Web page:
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Ingestion of sodium nitrate ( NO3− ) simultaneously reduces whole body oxygen consumption ( ) during submaximal exercise while improving mitochondrial efficiency, suggesting a causal link. Consumption of beetroot juice ( BRJ ) elicits similar decreases in but potential effects on the mitochondria remain unknown. Therefore we examined the effects of 7-day supplementation with BRJ ( 280 ml day−1, ∼26 mmol NO3− ) in young active males ( n = 10 ) who had muscle biopsies taken before and after supplementation for assessments of mitochondrial bioenergetics. Subjects performed 20 min of cycling ( 10 min at 50% and 70% ) 48 h before ‘Pre’ ( baseline ) and ‘Post’ ( day 5 of supplementation ) biopsies. Whole body decreased ( P < 0.05 ) by ∼3% at 70% following supplementation. Mitochondrial respiration in permeabilized muscle fibres showed no change in leak respiration, the content of proteins associated with uncoupling ( UCP3, ANT1, ANT2 ), maximal substrate-supported respiration, or ADP sensitivity ( apparent Km ). In addition, isolated subsarcolemmal and intermyofibrillar mitochondria showed unaltered assessments of mitochondrial efficiency, including ADP consumed/oxygen consumed ( P/O ratio ), respiratory control ratios and membrane potential determined fluorometrically using Safranine-O. In contrast, rates of mitochondrial hydrogen peroxide ( H2O2 ) emission were increased following BRJ. Therefore, in contrast to sodium nitrate, BRJ supplementation does not alter key parameters of mitochondrial efficiency. This occurred despite a decrease in exercise , suggesting that the ergogenic effects of BRJ ingestion are not due to a change in mitochondrial coupling or efficiency. It remains to be determined if increased mitochondrial H2O2 contributes to this response.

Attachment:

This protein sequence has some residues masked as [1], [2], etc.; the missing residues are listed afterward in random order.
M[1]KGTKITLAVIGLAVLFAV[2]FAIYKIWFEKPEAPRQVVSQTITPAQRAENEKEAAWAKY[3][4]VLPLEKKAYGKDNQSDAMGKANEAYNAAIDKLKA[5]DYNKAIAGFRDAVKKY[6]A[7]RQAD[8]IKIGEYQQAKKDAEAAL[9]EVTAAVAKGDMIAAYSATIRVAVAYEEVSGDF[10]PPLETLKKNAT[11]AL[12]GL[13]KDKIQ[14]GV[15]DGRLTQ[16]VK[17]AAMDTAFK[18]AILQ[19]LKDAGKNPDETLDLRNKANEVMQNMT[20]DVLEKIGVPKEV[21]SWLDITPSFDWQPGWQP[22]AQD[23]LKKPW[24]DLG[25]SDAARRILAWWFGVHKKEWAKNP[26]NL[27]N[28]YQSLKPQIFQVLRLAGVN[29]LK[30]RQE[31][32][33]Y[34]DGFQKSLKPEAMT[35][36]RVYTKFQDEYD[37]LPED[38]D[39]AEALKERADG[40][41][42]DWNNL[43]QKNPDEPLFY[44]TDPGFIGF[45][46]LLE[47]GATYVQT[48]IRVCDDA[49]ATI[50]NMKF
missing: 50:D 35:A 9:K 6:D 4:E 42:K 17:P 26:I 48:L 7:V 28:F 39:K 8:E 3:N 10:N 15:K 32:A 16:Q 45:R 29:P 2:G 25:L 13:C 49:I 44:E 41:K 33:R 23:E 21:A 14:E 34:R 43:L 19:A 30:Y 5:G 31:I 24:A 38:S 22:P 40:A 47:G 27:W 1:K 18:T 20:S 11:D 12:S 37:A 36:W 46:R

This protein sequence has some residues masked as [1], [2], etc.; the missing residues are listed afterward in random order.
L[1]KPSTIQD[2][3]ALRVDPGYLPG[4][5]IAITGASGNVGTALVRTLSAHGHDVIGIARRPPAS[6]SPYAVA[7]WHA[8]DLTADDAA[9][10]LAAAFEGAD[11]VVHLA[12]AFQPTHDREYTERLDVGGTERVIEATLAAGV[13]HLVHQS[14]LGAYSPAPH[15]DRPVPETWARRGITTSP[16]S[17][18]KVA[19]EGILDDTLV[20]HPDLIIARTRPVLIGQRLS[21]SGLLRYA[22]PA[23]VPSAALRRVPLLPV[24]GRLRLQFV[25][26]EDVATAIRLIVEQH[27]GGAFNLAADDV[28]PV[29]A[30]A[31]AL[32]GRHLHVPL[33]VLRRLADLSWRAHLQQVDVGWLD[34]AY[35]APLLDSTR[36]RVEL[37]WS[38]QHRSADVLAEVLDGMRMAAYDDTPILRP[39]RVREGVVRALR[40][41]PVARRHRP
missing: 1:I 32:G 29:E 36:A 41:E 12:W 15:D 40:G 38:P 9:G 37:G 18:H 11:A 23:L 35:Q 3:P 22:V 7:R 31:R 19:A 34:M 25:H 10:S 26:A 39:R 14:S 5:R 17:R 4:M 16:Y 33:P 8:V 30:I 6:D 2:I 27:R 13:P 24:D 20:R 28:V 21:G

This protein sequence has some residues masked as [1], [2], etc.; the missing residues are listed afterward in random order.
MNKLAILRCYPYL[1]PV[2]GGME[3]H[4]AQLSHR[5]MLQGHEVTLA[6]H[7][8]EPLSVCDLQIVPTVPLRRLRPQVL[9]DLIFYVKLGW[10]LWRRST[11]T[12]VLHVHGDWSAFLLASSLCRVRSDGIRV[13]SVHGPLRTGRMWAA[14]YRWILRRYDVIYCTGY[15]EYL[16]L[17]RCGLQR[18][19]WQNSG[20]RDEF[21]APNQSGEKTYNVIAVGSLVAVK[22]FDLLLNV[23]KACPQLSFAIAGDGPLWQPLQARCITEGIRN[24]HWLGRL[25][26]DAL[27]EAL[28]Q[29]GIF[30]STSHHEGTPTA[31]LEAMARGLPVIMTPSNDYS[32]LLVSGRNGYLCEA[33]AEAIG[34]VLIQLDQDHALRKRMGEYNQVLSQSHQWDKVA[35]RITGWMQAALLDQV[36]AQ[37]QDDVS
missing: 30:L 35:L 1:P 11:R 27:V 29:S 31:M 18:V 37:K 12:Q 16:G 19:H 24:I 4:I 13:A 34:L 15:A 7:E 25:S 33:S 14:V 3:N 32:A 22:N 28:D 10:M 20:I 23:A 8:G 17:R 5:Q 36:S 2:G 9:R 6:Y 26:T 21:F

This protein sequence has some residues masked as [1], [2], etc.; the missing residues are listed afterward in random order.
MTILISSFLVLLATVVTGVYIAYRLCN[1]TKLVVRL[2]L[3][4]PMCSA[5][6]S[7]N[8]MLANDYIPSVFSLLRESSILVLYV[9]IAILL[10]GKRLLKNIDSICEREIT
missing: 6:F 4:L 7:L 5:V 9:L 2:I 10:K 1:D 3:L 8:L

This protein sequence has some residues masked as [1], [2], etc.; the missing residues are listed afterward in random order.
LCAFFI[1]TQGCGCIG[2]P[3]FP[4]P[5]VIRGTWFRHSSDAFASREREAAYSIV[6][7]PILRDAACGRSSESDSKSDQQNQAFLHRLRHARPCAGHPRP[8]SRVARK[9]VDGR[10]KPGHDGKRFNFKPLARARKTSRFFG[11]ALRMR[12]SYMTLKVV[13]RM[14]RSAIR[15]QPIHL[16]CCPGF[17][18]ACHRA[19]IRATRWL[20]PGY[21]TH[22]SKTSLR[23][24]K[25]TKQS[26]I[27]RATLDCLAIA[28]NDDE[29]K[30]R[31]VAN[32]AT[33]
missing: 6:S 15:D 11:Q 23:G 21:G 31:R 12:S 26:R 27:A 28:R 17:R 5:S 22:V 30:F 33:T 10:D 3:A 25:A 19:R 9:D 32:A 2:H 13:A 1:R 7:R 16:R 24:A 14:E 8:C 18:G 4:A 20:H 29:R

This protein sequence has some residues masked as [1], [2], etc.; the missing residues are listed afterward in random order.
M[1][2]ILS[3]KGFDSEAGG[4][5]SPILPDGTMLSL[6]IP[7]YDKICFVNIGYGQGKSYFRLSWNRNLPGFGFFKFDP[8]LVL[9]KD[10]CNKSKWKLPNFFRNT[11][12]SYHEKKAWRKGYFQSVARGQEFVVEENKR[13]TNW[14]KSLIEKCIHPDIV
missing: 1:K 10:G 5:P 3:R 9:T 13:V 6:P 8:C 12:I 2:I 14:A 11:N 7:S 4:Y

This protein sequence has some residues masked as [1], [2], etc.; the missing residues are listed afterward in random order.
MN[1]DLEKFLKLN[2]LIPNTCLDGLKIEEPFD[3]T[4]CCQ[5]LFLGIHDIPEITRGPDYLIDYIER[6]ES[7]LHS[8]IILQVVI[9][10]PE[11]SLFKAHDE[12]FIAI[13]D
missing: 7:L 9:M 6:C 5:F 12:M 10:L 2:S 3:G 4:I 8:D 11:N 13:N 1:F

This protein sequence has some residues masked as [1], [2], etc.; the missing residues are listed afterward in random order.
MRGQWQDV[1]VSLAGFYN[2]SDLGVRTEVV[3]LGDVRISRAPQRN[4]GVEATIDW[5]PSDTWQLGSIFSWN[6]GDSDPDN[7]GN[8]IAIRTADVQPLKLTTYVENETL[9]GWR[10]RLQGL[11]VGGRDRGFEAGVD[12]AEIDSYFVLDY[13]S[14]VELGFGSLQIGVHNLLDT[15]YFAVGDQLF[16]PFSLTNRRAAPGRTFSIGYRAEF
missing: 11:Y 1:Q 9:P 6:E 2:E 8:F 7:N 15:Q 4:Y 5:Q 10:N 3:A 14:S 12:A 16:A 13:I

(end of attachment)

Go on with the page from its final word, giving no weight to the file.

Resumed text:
Mary MacKillop Institute for Health Research

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Journal Article

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